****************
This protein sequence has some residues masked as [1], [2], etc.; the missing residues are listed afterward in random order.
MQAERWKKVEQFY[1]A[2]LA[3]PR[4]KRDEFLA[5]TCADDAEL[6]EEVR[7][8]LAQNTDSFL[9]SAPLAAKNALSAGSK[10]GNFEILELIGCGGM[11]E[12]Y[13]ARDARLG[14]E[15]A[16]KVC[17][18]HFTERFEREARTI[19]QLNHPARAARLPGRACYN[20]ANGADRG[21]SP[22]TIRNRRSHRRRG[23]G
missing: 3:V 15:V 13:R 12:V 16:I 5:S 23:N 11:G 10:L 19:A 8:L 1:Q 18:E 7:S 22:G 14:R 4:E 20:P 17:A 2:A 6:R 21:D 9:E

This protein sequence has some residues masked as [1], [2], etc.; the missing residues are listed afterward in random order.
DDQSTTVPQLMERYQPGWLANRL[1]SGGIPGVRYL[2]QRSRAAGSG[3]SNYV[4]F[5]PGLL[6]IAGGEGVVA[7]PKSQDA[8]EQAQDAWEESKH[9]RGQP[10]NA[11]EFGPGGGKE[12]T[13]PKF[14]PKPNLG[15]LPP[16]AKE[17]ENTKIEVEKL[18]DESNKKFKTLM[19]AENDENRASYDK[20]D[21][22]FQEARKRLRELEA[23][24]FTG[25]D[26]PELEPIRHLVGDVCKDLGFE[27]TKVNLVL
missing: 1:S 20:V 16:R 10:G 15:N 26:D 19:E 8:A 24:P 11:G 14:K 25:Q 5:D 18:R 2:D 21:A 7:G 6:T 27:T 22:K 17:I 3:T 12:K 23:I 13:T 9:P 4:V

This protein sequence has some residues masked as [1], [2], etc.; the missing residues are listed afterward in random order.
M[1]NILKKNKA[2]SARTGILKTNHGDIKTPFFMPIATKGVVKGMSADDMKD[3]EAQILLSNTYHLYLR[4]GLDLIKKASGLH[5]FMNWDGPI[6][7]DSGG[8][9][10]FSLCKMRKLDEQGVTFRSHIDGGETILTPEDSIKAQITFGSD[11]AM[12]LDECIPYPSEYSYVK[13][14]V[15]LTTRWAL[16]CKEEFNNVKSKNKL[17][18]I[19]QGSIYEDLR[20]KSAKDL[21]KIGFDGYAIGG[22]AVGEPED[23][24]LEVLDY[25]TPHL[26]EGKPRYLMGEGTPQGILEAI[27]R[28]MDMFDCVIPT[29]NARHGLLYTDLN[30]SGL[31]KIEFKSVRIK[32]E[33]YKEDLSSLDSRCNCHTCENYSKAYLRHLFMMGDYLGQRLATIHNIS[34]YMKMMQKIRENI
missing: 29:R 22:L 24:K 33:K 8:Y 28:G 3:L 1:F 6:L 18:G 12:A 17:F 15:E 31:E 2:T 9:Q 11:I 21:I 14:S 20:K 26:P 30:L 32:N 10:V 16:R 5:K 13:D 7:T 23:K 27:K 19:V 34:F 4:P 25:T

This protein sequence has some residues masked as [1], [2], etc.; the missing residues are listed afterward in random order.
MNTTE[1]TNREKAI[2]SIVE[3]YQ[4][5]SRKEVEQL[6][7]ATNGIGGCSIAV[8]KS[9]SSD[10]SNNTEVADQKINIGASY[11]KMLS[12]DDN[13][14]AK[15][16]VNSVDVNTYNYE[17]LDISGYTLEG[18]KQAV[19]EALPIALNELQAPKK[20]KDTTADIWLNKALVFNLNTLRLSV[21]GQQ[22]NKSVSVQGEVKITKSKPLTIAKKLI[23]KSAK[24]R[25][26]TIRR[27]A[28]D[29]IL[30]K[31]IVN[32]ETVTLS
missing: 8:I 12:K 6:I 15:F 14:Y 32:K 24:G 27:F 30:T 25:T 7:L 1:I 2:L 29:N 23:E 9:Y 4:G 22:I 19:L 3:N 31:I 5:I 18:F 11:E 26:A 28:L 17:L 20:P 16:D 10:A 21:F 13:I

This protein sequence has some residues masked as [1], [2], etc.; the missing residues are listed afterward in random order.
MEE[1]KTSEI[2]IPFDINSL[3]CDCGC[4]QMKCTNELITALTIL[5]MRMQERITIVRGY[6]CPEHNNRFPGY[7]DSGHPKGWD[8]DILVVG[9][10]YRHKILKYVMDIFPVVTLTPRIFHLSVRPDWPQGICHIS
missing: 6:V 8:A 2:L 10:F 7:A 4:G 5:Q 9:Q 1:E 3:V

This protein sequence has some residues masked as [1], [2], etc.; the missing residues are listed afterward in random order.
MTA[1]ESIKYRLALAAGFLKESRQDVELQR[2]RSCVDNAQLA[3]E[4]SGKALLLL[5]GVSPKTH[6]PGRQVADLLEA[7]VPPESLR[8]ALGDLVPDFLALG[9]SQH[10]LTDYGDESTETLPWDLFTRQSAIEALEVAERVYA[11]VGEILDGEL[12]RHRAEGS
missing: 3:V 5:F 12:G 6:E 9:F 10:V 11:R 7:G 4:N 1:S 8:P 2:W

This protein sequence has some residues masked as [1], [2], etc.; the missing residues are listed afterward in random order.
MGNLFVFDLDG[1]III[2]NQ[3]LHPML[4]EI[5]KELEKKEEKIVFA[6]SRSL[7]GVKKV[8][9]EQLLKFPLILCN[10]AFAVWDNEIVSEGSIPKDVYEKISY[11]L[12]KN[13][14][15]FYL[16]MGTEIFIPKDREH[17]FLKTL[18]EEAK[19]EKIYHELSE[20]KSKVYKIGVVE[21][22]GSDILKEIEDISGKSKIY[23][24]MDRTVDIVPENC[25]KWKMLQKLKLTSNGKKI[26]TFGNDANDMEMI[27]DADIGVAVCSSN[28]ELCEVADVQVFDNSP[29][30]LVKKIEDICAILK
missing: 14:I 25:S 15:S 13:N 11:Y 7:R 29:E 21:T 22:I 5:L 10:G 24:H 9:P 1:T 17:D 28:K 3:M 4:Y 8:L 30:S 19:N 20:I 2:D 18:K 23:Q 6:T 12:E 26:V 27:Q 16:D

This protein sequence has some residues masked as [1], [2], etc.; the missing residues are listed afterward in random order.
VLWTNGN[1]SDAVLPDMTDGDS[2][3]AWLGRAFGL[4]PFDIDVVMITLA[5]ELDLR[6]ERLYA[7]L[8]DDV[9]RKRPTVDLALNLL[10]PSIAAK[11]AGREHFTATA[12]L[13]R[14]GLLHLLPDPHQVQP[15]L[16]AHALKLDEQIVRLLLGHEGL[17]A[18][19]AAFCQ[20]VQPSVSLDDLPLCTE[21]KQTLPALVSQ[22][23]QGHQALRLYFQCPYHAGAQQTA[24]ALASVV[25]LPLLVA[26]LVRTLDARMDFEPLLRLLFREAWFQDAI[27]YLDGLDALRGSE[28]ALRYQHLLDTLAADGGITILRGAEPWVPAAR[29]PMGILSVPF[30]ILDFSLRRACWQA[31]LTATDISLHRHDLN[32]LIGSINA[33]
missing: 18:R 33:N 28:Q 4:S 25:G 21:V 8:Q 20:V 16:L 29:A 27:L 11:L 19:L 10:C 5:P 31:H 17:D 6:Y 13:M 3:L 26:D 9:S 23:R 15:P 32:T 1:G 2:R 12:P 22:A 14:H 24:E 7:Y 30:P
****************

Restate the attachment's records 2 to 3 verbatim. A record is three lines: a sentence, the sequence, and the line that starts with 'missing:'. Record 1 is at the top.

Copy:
This protein sequence has some residues masked as [1], [2], etc.; the missing residues are listed afterward in random order.
DDQSTTVPQLMERYQPGWLANRL[1]SGGIPGVRYL[2]QRSRAAGSG[3]SNYV[4]F[5]PGLL[6]IAGGEGVVA[7]PKSQDA[8]EQAQDAWEESKH[9]RGQP[10]NA[11]EFGPGGGKE[12]T[13]PKF[14]PKPNLG[15]LPP[16]AKE[17]ENTKIEVEKL[18]DESNKKFKTLM[19]AENDENRASYDK[20]D[21][22]FQEARKRLRELEA[23][24]FTG[25]D[26]PELEPIRHLVGDVCKDLGFE[27]TKVNLVL
missing: 1:S 20:V 16:R 10:G 15:N 26:D 19:E 8:A 24:P 11:G 14:K 25:Q 5:D 18:R 2:D 21:A 7:G 6:T 27:T 22:K 17:I 3:T 12:K 23:I 13:T 9:P 4:V

This protein sequence has some residues masked as [1], [2], etc.; the missing residues are listed afterward in random order.
M[1]NILKKNKA[2]SARTGILKTNHGDIKTPFFMPIATKGVVKGMSADDMKD[3]EAQILLSNTYHLYLR[4]GLDLIKKASGLH[5]FMNWDGPI[6][7]DSGG[8][9][10]FSLCKMRKLDEQGVTFRSHIDGGETILTPEDSIKAQITFGSD[11]AM[12]LDECIPYPSEYSYVK[13][14]V[15]LTTRWAL[16]CKEEFNNVKSKNKL[17][18]I[19]QGSIYEDLR[20]KSAKDL[21]KIGFDGYAIGG[22]AVGEPED[23][24]LEVLDY[25]TPHL[26]EGKPRYLMGEGTPQGILEAI[27]R[28]MDMFDCVIPT[29]NARHGLLYTDLN[30]SGL[31]KIEFKSVRIK[32]E[33]YKEDLSSLDSRCNCHTCENYSKAYLRHLFMMGDYLGQRLATIHNIS[34]YMKMMQKIRENI
missing: 29:R 22:L 24:K 33:K 8:Y 28:G 3:L 1:F 6:L 18:G 12:A 17:F 15:E 31:E 2:T 9:Q 11:I 21:I 14:S 20:K 26:P 30:L 32:N 10:V 16:R 5:K 13:D 7:T 23:K 27:K 19:V 34:F 4:P 25:T